Stand in front of the ancient wall of Gortyna to see engravings of the city’s laws. Visit the ruins of the acropolis and marvel at the statues, columns and monuments that have been discovered here after thousands of years. Learn about the city’s role in Greek mythology and visit the famous plane tree under which Zeus is said to have had one of his many affairs. Don’t miss the church of St. Titus, a testament to the Christian era of Gortyna.
At 1.5 square miles (4 square kilometers), Gortyna is the largest archaeological site in Crete and one of the most important in all of Greece. Historians have estimated the earliest occupation of the area at about 3000 B.C. Evidence shows that by 1600 B.C. this was a thriving Minoan community. With the first major archaeological discoveries made here in 1884, Gortyna has been an important site for archaeologists for over 100 years.
Make a visit to the wall inscribed with the Gortyna code a priority. This is one of the oldest known examples of a written Greek law code. Examine the characters carved into the stone thousands of years ago. You can still make out the letters in most places. More than 600 total lines of code are written over the 12 columns.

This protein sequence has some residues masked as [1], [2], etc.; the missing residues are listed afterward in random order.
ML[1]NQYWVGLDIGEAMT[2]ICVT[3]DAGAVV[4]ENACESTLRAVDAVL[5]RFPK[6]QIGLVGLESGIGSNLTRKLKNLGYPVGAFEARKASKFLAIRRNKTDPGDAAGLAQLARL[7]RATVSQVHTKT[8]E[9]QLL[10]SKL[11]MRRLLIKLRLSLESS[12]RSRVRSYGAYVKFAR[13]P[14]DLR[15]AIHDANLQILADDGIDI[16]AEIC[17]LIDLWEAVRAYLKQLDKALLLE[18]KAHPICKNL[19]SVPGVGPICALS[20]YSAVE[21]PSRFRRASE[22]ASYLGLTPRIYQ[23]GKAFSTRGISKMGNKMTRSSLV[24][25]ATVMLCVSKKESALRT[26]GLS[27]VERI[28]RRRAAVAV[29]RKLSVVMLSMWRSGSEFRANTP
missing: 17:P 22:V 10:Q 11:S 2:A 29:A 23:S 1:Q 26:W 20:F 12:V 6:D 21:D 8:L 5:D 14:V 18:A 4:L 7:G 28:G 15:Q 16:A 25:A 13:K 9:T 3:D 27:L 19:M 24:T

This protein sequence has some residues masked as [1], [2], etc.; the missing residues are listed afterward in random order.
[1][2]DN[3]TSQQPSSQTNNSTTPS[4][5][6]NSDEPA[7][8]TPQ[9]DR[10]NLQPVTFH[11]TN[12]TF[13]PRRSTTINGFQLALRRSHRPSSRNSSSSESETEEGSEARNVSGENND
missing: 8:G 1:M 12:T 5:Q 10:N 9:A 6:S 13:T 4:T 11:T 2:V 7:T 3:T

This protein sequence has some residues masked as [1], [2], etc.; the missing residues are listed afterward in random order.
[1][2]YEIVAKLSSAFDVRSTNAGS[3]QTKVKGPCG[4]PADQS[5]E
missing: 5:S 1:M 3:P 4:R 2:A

Once you’ve seen the wall, move to the ruins of the acropolis, where several fragments of statues and columns have been uncovered. Gortyna has over 1,500 relics such as this, making it one of the most densely decorated archaeological sites in Greece.
Don’t miss the plane tree under which the Greek god Zeus and princess Europa had their mythological affair. Be sure to visit the Byzantine church of St. Titus. Gortyna was one of the first Greek cities to convert to Christianity and it remained Christian until the 9th century.
Gortyna is located 27 miles (45 kilometers) south of Heraklion in the Messara Plain. The site is open to tourists year-round, except for holidays, and contains a modern visitor center with a café and gift shop. There is a small charge for entry.